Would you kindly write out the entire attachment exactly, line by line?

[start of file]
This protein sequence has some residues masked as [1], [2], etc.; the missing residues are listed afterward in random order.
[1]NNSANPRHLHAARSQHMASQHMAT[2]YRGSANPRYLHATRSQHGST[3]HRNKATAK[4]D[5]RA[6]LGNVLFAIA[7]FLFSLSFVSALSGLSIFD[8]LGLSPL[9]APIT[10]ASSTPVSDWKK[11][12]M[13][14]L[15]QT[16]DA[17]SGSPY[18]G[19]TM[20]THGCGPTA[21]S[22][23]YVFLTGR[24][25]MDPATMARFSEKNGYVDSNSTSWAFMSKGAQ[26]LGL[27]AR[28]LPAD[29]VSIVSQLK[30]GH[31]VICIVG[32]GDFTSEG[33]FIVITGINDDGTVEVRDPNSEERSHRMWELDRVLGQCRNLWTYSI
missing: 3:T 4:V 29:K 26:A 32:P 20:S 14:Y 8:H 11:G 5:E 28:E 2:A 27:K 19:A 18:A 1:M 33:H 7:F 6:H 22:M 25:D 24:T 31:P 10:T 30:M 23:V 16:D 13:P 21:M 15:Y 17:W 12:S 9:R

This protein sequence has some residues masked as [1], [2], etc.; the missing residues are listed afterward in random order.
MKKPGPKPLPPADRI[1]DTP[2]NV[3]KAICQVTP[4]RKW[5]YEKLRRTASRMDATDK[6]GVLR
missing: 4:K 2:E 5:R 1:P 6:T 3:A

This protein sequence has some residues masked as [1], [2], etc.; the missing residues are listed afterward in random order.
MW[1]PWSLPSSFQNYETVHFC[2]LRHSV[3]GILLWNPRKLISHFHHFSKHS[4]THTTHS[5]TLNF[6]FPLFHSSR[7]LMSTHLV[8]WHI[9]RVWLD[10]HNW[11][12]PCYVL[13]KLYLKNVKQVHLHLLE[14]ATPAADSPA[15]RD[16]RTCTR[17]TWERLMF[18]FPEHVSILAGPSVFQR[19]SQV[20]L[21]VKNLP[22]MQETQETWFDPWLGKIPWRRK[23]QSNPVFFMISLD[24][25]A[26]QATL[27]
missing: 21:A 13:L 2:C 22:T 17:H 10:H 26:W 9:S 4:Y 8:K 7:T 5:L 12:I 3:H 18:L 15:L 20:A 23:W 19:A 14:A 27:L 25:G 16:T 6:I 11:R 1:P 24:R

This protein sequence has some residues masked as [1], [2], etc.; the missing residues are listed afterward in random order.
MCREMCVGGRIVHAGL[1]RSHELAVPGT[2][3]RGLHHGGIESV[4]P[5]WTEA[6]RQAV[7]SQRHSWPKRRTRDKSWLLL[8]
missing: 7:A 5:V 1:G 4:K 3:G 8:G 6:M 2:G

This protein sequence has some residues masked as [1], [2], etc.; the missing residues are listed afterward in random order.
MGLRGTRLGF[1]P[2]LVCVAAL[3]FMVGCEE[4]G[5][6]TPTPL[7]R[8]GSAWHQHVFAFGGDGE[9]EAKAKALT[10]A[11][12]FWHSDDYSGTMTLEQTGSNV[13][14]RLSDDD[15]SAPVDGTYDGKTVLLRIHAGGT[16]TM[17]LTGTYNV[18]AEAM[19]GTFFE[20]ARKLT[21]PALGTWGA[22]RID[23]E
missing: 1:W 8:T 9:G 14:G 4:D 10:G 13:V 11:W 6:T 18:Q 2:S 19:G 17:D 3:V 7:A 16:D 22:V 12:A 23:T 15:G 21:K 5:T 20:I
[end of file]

This protein sequence has some residues masked as [1], [2], etc.; the missing residues are listed afterward in random order.
[1]NNSANPRHLHAARSQHMASQHMAT[2]YRGSANPRYLHATRSQHGST[3]HRNKATAK[4]D[5]RA[6]LGNVLFAIA[7]FLFSLSFVSALSGLSIFD[8]LGLSPL[9]APIT[10]ASSTPVSDWKK[11][12]M[13][14]L[15]QT[16]DA[17]SGSPY[18]G[19]TM[20]THGCGPTA[21]S[22][23]YVFLTGR[24][25]MDPATMARFSEKNGYVDSNSTSWAFMSKGAQ[26]LGL[27]AR[28]LPAD[29]VSIVSQLK[30]GH[31]VICIVG[32]GDFTSEG[33]FIVITGINDDGTVEVRDPNSEERSHRMWELDRVLGQCRNLWTYSI
missing: 3:T 4:V 29:K 26:A 32:P 20:S 14:Y 8:H 11:G 5:E 28:E 2:A 27:K 19:A 18:A 1:M 33:H 7:F 6:H 22:M 25:D 24:T 31:P 10:T 30:M 23:V 16:D 13:P 21:M 15:Y 17:W 12:S 9:R

This protein sequence has some residues masked as [1], [2], etc.; the missing residues are listed afterward in random order.
MKKPGPKPLPPADRI[1]DTP[2]NV[3]KAICQVTP[4]RKW[5]YEKLRRTASRMDATDK[6]GVLR
missing: 4:K 2:E 5:R 1:P 6:T 3:A

This protein sequence has some residues masked as [1], [2], etc.; the missing residues are listed afterward in random order.
MW[1]PWSLPSSFQNYETVHFC[2]LRHSV[3]GILLWNPRKLISHFHHFSKHS[4]THTTHS[5]TLNF[6]FPLFHSSR[7]LMSTHLV[8]WHI[9]RVWLD[10]HNW[11][12]PCYVL[13]KLYLKNVKQVHLHLLE[14]ATPAADSPA[15]RD[16]RTCTR[17]TWERLMF[18]FPEHVSILAGPSVFQR[19]SQV[20]L[21]VKNLP[22]MQETQETWFDPWLGKIPWRRK[23]QSNPVFFMISLD[24][25]A[26]QATL[27]
missing: 21:A 13:L 2:C 22:T 17:H 10:H 26:W 9:S 4:Y 8:K 7:T 5:L 12:I 3:H 18:L 15:L 20:A 23:W 19:A 14:A 27:L 25:G 16:T 6:I 11:R 1:P 24:R

This protein sequence has some residues masked as [1], [2], etc.; the missing residues are listed afterward in random order.
MCREMCVGGRIVHAGL[1]RSHELAVPGT[2][3]RGLHHGGIESV[4]P[5]WTEA[6]RQAV[7]SQRHSWPKRRTRDKSWLLL[8]
missing: 7:A 5:V 1:G 4:K 3:G 8:G 6:M 2:G

This protein sequence has some residues masked as [1], [2], etc.; the missing residues are listed afterward in random order.
MGLRGTRLGF[1]P[2]LVCVAAL[3]FMVGCEE[4]G[5][6]TPTPL[7]R[8]GSAWHQHVFAFGGDGE[9]EAKAKALT[10]A[11][12]FWHSDDYSGTMTLEQTGSNV[13][14]RLSDDD[15]SAPVDGTYDGKTVLLRIHAGGT[16]TM[17]LTGTYNV[18]AEAM[19]GTFFE[20]ARKLT[21]PALGTWGA[22]RID[23]E
missing: 1:W 8:T 9:G 14:G 4:D 10:G 13:V 11:W 6:T 18:Q 2:S 19:G 17:D 3:V 7:A 16:D 22:V 12:A 23:T 15:G 21:K 5:T 20:I